It was my first niece's 25th birthday on Sunday, not sure if she reads this, but if not here's an official Mendup Rouleur Happy Birthday wish to you. Can you remember what you were like at 25? Or whenever the pivotal, "you-defining" period of your life was?
When U2 were about that age they were performing this at Red Rocks. I urge you to have a look at the clip if you can. See past the clothes and hairstyle, that are a bit dated, and look at the raw energy and enthusiasm the whole band, particularly Bono, are putting into it. I love everything about that performance, you don't have to be a professional psychologist to work out why.
I had intended for this blog post to be incisive and profound. But as it's already 2307 on Monday night, and I have a shed load of things to do before I go to bed, I better keep it brief.
Yesterday we went to Lyme Regis. The day did not get off to the best of starts. Despite getting up at a reasonable time, and planning ahead, I managed to leave the bag containing Laurens (complete with impeccably planned route) my sunglasses, recovery drink, etc. on the kitchen table as I drove the 20 miles down to Huntworth, near Bridgwater, and Martyn's factory (which he again kindly allowed us to use as the jumping off point).
So I got to drive home and back to Huntworth again, meaning a slightly delayed start, As we had a few new faces I did what passes for my kind of rider briefing. The irony about crashing, it's your own fault, came back to bite me on the proverbial a bit later on.
Anyway eventually we set off at around 9.15, all eight of us, with the determination to have a good day out, and stick together. No pressure, no racing, and a fairly low level of testosterone. Mostly.
It was sunny with the early morning mist all but gone, and a bit windy in places. But on the whole the weather improved as we moved further south and by the time we got to the outskirts of Lyme it was genuine Summer weather. Our circular route (almost) was hilly in places, especially near the coast. A bit too taxing for Lee, Anthony and Linda, but James, Martyn, Jon and Steve took it in their stride. But we were flagging a bit after the chips and fun of the prom, so we came home by a more direct route. Some of the climbs down in Dorset were of the 15-20% variety, and I actually enjoyed most of them.
I should have thought about more really, when Lee and Anthony told me their longest rides to date were in the mid 30s miles region, alarm bells should have wrung. Despite me constantly telling them that the worst was over and it was all downhill or flat, they didn't seem to believe me, and I hope I have not put them off. It's not always as tough as that, promise.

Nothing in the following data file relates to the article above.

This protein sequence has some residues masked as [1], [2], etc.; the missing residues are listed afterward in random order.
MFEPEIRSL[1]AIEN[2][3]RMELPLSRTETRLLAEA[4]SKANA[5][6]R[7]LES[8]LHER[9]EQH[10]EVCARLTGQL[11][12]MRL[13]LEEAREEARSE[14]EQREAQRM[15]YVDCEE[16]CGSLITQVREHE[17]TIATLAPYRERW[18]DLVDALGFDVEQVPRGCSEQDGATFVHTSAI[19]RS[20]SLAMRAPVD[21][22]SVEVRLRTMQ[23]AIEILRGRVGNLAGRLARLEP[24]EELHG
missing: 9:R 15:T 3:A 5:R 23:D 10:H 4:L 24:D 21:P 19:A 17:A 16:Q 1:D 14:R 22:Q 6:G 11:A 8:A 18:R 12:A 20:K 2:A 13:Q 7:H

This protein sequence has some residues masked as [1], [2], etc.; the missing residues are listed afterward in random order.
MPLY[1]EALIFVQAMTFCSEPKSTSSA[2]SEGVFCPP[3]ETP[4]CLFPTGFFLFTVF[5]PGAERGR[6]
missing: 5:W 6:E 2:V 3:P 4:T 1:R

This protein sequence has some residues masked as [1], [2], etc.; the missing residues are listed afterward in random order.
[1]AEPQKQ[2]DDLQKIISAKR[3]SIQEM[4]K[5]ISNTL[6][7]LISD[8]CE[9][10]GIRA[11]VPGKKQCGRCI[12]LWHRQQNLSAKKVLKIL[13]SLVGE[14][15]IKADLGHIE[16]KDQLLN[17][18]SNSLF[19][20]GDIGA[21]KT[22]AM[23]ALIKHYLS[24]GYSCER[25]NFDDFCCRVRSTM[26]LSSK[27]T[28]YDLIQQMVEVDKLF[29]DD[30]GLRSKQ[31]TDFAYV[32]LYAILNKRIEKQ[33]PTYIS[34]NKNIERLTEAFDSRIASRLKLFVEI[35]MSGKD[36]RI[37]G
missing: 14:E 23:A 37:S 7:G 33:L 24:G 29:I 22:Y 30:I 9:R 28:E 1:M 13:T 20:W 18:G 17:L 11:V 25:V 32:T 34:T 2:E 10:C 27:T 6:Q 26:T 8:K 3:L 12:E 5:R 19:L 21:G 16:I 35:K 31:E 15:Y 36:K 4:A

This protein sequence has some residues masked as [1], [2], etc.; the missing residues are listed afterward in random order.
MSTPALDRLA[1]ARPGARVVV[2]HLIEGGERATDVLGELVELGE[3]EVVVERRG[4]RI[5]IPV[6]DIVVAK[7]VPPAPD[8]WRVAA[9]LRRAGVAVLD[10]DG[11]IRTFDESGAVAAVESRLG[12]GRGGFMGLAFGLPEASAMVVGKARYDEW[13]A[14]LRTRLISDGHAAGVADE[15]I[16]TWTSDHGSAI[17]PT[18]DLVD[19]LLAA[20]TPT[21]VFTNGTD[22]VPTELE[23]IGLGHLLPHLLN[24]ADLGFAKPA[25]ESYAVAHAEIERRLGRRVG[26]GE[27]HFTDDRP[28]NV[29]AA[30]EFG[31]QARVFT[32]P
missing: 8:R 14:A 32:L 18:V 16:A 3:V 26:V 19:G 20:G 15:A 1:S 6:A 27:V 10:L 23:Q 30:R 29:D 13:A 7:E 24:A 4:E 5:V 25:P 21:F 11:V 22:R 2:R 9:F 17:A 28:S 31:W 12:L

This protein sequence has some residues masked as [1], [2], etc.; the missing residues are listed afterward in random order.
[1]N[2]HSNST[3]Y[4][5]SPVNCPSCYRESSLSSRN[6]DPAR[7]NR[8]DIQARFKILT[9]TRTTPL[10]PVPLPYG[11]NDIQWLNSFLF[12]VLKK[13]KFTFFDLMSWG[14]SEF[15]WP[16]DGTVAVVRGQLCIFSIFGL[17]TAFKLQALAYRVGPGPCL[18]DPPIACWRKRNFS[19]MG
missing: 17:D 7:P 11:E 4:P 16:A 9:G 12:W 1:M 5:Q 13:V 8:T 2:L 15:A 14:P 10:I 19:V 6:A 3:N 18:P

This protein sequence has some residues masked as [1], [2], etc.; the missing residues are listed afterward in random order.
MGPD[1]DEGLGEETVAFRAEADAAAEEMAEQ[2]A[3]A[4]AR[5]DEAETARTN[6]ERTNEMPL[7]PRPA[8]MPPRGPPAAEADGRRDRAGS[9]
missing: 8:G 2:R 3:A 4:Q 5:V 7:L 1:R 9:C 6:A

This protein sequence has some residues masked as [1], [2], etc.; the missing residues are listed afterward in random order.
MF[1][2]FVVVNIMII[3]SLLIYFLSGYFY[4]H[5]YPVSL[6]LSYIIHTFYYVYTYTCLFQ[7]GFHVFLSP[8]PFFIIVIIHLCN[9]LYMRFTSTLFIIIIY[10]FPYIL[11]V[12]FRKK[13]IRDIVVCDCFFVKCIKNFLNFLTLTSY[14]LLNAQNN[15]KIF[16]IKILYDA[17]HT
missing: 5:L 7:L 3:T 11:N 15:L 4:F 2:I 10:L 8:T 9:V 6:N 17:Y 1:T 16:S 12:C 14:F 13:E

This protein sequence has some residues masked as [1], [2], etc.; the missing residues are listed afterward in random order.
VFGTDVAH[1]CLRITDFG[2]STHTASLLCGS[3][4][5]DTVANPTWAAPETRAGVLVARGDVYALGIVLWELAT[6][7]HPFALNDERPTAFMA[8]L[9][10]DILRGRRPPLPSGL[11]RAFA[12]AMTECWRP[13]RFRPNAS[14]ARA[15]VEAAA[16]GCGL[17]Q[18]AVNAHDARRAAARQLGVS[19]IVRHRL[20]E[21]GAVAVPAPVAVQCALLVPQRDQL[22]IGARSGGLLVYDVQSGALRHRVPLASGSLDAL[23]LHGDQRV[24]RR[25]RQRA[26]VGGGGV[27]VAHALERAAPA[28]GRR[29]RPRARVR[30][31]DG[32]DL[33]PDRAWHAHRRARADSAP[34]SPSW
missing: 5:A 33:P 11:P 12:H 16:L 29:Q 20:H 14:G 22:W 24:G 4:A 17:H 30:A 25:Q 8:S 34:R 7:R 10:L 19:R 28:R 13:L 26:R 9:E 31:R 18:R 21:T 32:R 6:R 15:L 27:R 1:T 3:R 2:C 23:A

Here are a few snaps which I took. Look carefully and you can see the finger over the iphone.
Just outside Lyme Martyn and I slowed for another quick route conference, spreading confusion and disorder through the slow-moving peloton behind us. Bang! James and Anthony toppled into each other and ended up on the deck. Both seemed physically OK, but, more worryingly, their bikes were not so fortunate.
Steve to the rescue! He quickly trued Anthony's errant back wheel, and the collective endeavours of Martyn and the rest bodged James's front brake. Well. it got him home in one piece, and he even was able to stop at times.
On the way home we pulled across country via Chard and Illminster, rather than the planned Blackdown Hills. Maybe another day, when I don't forget the map.
So what of the day. Well, probably one of my favourites of the year so far, great folks, great scenery, an abbey, a priory, a couple of great museums, a stately home, a viaduct, plenty of eating options, some nice ups and downs, a few flat bits, and the weather was glorious by the end. And of course the sea. The British at play on the beach, and lots of friendly folk at the roadside.
No artifice, no pretence, no prima donnas, no macho posturing, no ego, just a bunch of people having fun on bikes, and doing it all in a good spirit, as a group. Loved it. Want more of it.
Will you come next time, I still have a desire to cross the Blackdowns and do Cothelstone Hill at 80 miles. Next time we can do it! Sometime in August? I was thinking that this is our time, right now. We may have lost our mullets, our leather trousers, even our love of the Rolling Stones, but we have something a bit greater than all that, don't we?